6/11/2019 7:30:00 AM Coalition of Wisconsin Aging &
Health Groups calls on communities not to forget elderly when vaccinating against diseases
The Coalition of Wisconsin Aging & Health Groups (CWAG) has asked community leaders, families and health care professionals statewide not to forget seniors in their communities when vaccinating against diseases.
"We've heard a lot of discussion lately over the need to vaccinate children against measles outbreaks in many states, which is extremely important, but those who are over 65 also need to be protected against diseases and now is a good time to do that," Rob Gundermann, president and executive director of CWAG, said in a press release. "When you are taking in a child to be vaccinated, offer to take along a grandparent, parent or aging next door neighbor so they too can update their vaccinations. Too often we forget that the elderly can also be among the most vulnerable to preventable diseases and now is a good time to help them to stay healthy."
Some of the most common vaccinations recommended for seniors by the Centers for Disease Control and Prevention (CDC) include flu shots, shingles (50+), Tdap (tetanus, diphtheria and pertussis) and pneumococcal pneumonia. The CDC indicates each year around 50,000 people die from pneumococcal pneumonia, many who were not vaccinated and a majority being Hispanic and African American.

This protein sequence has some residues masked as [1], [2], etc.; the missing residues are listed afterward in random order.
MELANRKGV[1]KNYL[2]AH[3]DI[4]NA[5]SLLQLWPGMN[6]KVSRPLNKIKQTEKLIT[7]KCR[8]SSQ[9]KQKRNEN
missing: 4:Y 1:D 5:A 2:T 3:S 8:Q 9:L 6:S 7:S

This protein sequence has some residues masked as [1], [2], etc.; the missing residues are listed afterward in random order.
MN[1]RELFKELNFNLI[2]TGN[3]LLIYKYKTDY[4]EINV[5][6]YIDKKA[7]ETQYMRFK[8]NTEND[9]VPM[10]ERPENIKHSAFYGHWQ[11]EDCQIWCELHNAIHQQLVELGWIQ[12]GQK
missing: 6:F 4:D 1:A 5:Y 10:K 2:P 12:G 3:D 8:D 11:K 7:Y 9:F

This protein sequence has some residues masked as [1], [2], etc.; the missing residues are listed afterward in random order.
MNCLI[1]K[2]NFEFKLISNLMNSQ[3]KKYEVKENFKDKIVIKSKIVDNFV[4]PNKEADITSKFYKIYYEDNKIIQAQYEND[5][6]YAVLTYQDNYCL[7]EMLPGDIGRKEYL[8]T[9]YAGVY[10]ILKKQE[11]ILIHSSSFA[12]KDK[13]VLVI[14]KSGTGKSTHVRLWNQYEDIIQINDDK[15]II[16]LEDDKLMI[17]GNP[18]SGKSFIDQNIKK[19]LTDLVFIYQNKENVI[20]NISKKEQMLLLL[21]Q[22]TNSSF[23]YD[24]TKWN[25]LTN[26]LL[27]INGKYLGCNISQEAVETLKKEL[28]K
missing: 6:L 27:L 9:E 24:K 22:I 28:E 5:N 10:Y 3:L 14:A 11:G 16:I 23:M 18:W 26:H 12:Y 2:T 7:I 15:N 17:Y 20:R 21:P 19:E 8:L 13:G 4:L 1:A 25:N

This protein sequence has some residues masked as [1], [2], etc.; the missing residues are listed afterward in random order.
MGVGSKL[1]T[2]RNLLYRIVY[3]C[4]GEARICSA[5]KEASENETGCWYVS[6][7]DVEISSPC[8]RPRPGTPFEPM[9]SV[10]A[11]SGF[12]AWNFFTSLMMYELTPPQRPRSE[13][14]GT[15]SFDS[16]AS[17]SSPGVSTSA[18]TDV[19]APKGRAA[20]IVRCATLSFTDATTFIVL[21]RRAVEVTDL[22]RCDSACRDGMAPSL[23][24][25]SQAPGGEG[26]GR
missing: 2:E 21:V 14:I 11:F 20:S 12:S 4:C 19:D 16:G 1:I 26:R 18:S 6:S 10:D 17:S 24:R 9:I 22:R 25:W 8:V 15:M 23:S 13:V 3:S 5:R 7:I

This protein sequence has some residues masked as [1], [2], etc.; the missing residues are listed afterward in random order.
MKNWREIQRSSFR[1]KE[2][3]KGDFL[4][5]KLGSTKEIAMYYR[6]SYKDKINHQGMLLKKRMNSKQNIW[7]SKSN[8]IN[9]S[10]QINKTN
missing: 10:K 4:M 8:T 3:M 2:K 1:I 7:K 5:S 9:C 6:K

Gundermann said knowing that, he was recently concerned to learn that the CDC's Advisory Committee on Immunization Practices (ACIP) will soon be considering potentially removing or changing the current recommendation for seniors to be vaccinated against pneumococcal pneumonia. He thinks that's a terrible idea.
"I think ending or altering the pneumococcal vaccination recommendation would be a disaster for all of us," said Gundermann. "The reality is that vaccination rates are already low among the elderly and pneumonia can be highly contagious. There's not a senior out there in Wisconsin or elsewhere who doesn't know that. But, because of the CDC recommendation, they do know to get these shots and keep themselves protected and healthy. Why, during outbreaks of other diseases due to a lack of people being vaccinated, would we remove this recommendation? It simply doesn't make sense and it is not good health policy."
CWAG represents many aging and health groups statewide and supports strong health and vaccination policies. For more information, visit www.cwagwisconsin.org.
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